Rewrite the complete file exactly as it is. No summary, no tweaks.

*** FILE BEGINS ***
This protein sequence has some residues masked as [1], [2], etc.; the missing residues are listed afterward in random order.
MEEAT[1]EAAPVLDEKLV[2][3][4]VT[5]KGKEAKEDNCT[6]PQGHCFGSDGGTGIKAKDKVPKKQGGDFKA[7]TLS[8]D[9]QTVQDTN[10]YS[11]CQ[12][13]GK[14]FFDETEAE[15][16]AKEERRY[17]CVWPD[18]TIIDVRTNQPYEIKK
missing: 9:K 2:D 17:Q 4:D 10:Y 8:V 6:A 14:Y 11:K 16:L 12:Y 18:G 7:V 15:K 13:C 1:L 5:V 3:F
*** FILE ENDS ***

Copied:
This protein sequence has some residues masked as [1], [2], etc.; the missing residues are listed afterward in random order.
MEEAT[1]EAAPVLDEKLV[2][3][4]VT[5]KGKEAKEDNCT[6]PQGHCFGSDGGTGIKAKDKVPKKQGGDFKA[7]TLS[8]D[9]QTVQDTN[10]YS[11]CQ[12][13]GK[14]FFDETEAE[15][16]AKEERRY[17]CVWPD[18]TIIDVRTNQPYEIKK
missing: 9:K 2:D 17:Q 4:D 10:Y 8:V 6:A 14:Y 11:K 16:L 12:Y 18:G 7:V 15:K 13:C 1:L 5:V 3:F